• Public interest litigation” is not in the nature of “adversary litigation” but it is a challenge to Government and officers to make the basic human rights meaningful.
  • Courts must be careful to see that under the guise of redressing a “Public grievance”, they should not encroach upon the sphere reserved by the constitution to the executive and the Legislature.
  • Courts should not give scope to nay one to indulge in reckless allegations under the guise of “public interest litigation”.
  • Courts have to see whether the persons moving the court have sufficient interest and whether there in “Public injury” and whether the act is a “bonafide” one.
  • Even in the domain of “Public interest litigation”, a third party will not be welcome to question statutory orders relating to property.
  • Courts must be slow and also should act carefully while dealing with “political questions” by way of “Public interest litigation”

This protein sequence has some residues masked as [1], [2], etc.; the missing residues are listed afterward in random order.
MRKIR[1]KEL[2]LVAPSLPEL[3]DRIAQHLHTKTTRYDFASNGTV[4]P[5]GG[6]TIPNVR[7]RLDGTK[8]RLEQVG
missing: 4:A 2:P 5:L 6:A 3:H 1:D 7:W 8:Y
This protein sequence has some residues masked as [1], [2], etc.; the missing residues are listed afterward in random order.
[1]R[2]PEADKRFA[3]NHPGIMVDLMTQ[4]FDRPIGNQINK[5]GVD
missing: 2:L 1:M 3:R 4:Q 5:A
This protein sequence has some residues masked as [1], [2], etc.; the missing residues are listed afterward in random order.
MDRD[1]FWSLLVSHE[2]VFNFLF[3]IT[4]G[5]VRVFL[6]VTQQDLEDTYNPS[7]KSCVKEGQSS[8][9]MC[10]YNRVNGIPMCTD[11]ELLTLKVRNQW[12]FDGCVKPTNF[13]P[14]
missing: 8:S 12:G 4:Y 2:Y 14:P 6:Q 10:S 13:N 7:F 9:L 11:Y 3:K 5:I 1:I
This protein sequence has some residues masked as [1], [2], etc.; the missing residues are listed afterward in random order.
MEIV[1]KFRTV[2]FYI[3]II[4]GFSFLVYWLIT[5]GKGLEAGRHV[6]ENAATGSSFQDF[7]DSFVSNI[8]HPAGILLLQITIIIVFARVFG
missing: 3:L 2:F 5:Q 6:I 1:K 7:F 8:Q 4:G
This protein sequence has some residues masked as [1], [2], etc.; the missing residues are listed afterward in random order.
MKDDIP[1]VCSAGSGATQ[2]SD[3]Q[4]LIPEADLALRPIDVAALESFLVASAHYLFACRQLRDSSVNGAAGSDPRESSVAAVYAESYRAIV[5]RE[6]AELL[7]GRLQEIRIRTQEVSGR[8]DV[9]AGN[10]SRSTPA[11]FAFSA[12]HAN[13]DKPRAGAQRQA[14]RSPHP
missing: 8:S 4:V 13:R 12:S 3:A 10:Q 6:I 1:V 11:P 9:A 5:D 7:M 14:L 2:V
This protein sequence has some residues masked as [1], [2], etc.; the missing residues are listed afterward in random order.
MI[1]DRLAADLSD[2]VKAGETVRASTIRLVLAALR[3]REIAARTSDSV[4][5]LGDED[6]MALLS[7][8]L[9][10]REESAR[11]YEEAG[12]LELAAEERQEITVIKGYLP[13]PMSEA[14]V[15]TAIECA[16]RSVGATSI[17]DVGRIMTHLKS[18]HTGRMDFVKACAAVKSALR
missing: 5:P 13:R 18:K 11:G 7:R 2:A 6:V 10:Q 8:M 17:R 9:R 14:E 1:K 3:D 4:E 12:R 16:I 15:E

• Courts should be reluctant to decide matters involving pure “Political questions”.
  • Courts before dealing with such questions should carefully scrutinize whether such “political questions also involve the determination of any “legal” or “constitutional right” or “obligation”.
  • Courts must be very vigilant in deciding such matters since a clear demarcation in such matters into the categories specified in (i) and (j) may not be always possible.
  • Courts should be satisfied that the ‘Public interest litigation” is a bonafide litigation and not a “malafide” one.
  • Even in the domain of “Public interest litigation”, a third party will not be welcome to question statutory orders relating to property.
  • Courts must be slow and also should act carefully while dealing with “politica questions” by way of “Public interest litigation”
  • Courts should be reluctant to decide matters involving pure “Political questions”.
  • Courts before dealing with such questions should carefully scrutinize whether such “political questions also involve the determination of any “legal” or “constitutional right” or “obligation”.
  • Courts must be very vigilant in deciding such matters since a clear demarcation in such matters into the categories specified in (i) and (j) may not be always possible.
  • Courts should be satisfied that the “Public interest litigation” is bonafide litigation and not a “malafide” one.

6.4-Award of Compensation